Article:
Many decades after, in India, in Naz Foundation v. Govt. of NCT of Delhi the Delhi High Court held that treating consensual homosexual sex between adults as a crime is a violation of fundamental rights protected by India's Constitution. The verdict resulted in the decriminalization of homosexual acts involving consenting adults throughout India. This was later overturned by the Supreme Court of India. However the matter was re-scanned by a 5 judge bench in Navtej Singh Johar v. Union of India in 2018. In this case, the Supreme Court of India was asked to determine the constitutionality of Section 377 of the Indian Penal Code, a colonial-era law which, among other things, criminalised homosexual acts as an "unnatural offence". On 6 September 2018, the court unanimously declared the law unconstitutional "in so far as it criminalises consensual sexual conduct between adults of the same sex". The verdict was hailed as a landmark decision for LGBT rights in India. The Navtej Singh Johar & Ors. v. Union of India judgement has been a natural corollary of the Supreme Court's landmark judgement in Justice K.S. Puttaswamy vs Union of India (2017). This historic judgment affirmed the constitutional right to privacy.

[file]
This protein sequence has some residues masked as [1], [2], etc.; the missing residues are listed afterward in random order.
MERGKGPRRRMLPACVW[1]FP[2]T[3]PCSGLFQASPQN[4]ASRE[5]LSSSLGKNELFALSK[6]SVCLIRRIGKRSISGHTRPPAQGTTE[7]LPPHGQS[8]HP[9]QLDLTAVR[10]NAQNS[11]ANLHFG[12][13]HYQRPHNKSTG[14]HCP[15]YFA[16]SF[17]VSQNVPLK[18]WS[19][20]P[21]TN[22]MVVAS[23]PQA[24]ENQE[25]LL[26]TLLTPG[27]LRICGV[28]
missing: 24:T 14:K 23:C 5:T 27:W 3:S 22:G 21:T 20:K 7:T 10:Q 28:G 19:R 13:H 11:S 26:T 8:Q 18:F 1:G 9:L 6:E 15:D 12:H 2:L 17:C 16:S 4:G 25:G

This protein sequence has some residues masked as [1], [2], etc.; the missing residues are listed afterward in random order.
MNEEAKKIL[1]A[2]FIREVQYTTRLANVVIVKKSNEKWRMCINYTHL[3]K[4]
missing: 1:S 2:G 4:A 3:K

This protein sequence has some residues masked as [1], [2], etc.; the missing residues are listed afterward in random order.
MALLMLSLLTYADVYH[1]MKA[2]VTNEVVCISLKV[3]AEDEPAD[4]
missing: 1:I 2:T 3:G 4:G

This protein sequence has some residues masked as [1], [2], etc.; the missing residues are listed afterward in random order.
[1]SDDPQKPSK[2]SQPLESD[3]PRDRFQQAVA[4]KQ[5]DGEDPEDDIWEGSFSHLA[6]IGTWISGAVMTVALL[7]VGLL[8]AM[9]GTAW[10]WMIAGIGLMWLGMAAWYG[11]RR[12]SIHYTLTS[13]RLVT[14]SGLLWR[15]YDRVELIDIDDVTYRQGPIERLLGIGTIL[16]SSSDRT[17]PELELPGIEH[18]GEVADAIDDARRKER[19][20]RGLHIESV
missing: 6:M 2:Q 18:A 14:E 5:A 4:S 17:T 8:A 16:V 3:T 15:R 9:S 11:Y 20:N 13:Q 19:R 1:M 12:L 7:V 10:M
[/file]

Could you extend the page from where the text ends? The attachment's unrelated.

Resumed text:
But the Supreme Court judgement in Navtej Singh Johar & Ors. v. Union of India will remain dead-letters as long as the society stick upon its conservative and oppressive views on homosexuality and LGBTQ+ rights. The social stigma associated with homosexuality in India is an instance of social tyranny in J.S. Mill's phraseology. This predicament of the LGBTQ+ community again triggers the question of morality v. law in India.